N.E.A.T. (New England Author Tour) Part 1: Thornton Wilder
On Thursday afternoon, three brave explorers (and two cute little girlies) piled into the car in search of adventure, inspiration, and an out-of-the-way little home in Hamden, Connecticut.
Perhaps Thornton Wilder's house isn't the most obvious first choice for our author-home-adventure. First of all, it hasn't been made into a museum yet. And he's not exactly our favorite author, though after this trip, I think he's growing on us...
But--we were lucky enough to grow up a few miles away from his house, without even knowing it was right at hand...and that, my friends, was reason enough to give him the first place in our journey.
Thursday was hot and stormy; thunder urged us on in our quest and we surged forward, only slightly hindered by the humid air that clung to every inch of our bodies. Adding to the tension, I was driving. I am not a very relaxed driver, I'll admit. I really don't enjoy going over the speed limit; and unfortunately every other driver in Hamden seems to. It was a relief to pull into the shaded lane of Deepwood Drive--where, sudddenly, time and traffic seemed to pass away with the appearance of old, stone houses and overgrown gardens. Not so our excitement.
There it was, the "House the Bridge Built," so called because Wilder bought it with the royalties of his Pultitzer-winning (and cool) The Bridge of San Luis Rey.
"Hurry, give me the camera," I whispered to Rose. Not that anyone could have heard me if I spoke normally, but despite the fact that I was barely within sight of the house itself (though I got a nice pic of the mailbox!), I felt scandalously rule-breaking.
Keeping my foot nailed to the brake, I snapped a shot or two, while Lucy called from her carseat, "Mama, what are we doing here? Whose house is this? Are we going to this house?"
"Uh, no..." I answered, while Regina (Sister 2) added to poor Lucy's confusion by holding up her phone to take pictures. If I hadn't driven away in such a hurry, she might have gotten some good ones, too.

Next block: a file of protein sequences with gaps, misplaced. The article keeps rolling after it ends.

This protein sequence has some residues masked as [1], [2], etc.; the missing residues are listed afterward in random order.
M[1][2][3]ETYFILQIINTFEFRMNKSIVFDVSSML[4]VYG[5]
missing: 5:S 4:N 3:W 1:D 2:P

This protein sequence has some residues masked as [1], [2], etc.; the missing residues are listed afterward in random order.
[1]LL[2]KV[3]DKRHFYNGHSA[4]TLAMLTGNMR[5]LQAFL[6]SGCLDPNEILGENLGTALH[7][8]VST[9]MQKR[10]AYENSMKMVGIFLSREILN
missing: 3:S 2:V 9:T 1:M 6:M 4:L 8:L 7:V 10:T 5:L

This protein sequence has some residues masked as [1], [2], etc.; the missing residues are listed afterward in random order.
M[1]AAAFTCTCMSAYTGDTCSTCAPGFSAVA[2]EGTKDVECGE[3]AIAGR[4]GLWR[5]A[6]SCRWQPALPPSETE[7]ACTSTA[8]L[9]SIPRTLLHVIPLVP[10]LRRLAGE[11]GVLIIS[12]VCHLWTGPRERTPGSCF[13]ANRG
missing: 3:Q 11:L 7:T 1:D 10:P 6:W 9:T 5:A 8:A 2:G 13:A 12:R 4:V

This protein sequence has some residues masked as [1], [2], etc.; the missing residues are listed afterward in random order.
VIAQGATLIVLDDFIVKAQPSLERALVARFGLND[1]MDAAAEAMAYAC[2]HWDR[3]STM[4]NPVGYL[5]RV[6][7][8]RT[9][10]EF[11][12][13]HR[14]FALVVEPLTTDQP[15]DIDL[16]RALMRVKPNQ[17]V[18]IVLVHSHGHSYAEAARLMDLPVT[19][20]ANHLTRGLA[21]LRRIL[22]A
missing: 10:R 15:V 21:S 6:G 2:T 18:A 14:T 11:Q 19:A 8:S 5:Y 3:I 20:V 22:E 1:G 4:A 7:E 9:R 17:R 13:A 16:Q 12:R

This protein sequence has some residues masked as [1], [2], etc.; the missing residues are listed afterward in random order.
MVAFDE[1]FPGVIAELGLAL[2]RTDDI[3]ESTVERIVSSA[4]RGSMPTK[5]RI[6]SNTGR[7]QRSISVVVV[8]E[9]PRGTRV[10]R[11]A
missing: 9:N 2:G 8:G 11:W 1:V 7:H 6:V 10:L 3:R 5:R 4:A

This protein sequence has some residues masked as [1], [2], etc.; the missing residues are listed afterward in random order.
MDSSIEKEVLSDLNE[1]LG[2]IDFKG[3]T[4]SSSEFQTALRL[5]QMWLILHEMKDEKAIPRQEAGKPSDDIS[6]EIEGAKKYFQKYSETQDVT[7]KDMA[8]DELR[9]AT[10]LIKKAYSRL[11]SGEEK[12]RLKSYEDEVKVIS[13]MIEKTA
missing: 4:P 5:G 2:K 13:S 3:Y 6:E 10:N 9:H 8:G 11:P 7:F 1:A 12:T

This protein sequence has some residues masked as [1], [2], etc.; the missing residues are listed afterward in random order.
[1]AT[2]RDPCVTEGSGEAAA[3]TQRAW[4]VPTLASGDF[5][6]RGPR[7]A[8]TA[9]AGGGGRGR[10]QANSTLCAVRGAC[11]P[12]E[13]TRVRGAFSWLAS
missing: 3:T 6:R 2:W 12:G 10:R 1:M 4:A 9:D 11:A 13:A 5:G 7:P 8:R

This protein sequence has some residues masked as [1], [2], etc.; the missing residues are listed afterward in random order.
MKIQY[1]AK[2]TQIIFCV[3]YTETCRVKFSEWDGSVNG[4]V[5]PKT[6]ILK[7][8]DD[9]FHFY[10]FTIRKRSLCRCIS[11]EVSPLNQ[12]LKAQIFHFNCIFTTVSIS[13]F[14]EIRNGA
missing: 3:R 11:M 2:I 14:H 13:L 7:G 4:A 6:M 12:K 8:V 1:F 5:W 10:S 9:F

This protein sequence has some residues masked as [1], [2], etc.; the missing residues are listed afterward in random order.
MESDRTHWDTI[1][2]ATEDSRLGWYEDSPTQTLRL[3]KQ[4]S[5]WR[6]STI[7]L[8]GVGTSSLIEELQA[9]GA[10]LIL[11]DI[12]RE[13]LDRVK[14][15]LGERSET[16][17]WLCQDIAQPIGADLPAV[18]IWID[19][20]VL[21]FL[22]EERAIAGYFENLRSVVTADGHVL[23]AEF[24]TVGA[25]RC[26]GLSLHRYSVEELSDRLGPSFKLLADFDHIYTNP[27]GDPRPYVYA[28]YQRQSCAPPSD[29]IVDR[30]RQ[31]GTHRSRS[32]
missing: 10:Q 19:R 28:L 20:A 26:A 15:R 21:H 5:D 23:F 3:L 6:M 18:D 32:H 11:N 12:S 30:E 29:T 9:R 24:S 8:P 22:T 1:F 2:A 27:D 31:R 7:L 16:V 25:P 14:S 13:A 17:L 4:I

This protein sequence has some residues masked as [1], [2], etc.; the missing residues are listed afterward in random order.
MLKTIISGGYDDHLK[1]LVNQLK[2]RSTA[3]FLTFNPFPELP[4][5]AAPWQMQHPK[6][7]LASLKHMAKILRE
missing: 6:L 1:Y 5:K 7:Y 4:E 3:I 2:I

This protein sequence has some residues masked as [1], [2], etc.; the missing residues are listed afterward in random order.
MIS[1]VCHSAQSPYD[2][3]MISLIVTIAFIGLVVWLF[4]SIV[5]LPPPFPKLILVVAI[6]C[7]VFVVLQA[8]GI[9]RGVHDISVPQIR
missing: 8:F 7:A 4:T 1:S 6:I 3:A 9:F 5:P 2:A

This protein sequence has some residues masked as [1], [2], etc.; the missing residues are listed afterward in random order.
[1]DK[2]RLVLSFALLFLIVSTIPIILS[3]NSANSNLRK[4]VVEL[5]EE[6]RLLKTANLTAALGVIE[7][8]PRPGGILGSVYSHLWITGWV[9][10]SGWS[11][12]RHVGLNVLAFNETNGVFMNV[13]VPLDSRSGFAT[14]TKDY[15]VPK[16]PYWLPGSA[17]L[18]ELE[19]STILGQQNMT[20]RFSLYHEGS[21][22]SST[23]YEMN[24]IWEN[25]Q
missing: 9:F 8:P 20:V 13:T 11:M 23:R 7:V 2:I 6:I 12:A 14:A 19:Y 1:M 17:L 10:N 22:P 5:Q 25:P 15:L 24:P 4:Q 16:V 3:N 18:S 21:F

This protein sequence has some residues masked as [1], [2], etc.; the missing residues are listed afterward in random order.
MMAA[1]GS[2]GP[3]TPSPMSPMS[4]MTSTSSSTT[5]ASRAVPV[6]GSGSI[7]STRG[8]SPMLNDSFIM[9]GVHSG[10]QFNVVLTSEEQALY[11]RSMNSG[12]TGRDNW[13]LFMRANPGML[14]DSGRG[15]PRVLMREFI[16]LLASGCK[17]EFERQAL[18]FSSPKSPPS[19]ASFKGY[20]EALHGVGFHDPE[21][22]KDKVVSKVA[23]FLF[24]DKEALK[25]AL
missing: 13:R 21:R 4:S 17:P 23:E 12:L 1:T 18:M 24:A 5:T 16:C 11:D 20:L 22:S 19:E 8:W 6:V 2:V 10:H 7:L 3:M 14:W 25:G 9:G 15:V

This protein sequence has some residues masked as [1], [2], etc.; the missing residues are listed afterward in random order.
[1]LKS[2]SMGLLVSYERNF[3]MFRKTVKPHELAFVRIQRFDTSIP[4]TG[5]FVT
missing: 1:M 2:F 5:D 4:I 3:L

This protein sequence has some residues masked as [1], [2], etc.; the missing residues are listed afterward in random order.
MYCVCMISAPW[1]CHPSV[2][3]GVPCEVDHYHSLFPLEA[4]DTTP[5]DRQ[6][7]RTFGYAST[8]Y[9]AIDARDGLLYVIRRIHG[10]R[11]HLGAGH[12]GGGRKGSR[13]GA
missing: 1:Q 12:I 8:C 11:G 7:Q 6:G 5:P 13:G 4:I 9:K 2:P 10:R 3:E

I know, sneaking past a house in the midday light and heat was kind of crazy, and only borderline inspirational. But our next stop was both completely proper and quite inspiring...oh, and air-conditioned. Ahhhh.
Even though no one's decided the house deserves to be a museum yet, some kindly folk of the Thornton Wilder Society decided there should be something of his to serve as a muse to the masses...so they recreated his study in a tiny corner of the Hamden Libray. I must have walked by it a few hundred times and never stopped to look closely, but there I found the treasure of the day, our el dorado, a writer's pearl: one little bit of wisdom...
Besides the awesome quote, there was other goodness: the desk where Wilder penned Our Town,
...and his pencil sharpener! (I know, how cool is that?)
When we had finished this feast for our eyes, we headed on to our last stop: Mount Carmel Cemetary, Thornton Wilder's last stop, too, incidentally...
We found his grave at the top of the hill, nearly forgotten. Grass and mud obscured the last several letters of his name; we cleaned it off as best we could and shared a moment of silence and a moment of prayer:
May the souls of the faithful departed, through the Mercy of God, rest in peace.
I couldn't help feeling a little angry as we walked back to the car. Here was a man who changed lives with his writings. He won three Pulitzer prizes. His play is still more performed than any other American play. And we have only a tiny corner of the library and a neglected grave to visit in his memory.
But then, back in the air-conditioned sanctuary of the car, I flipped to the last page of The Bridge of San Luis Rey, the highlighted, underlined, dog-eared copy from our high school days, and read:
"But soon we shall die and all memory of those five will have left earth, and we ourselves shall be loved for a while and forgotten. But the love will have been enough; all those impulses of love return to the love that made them. Even memory is not necessary for love. There is a land of the living and a land of the dead and the bridge is love, the only survival, the only meaning."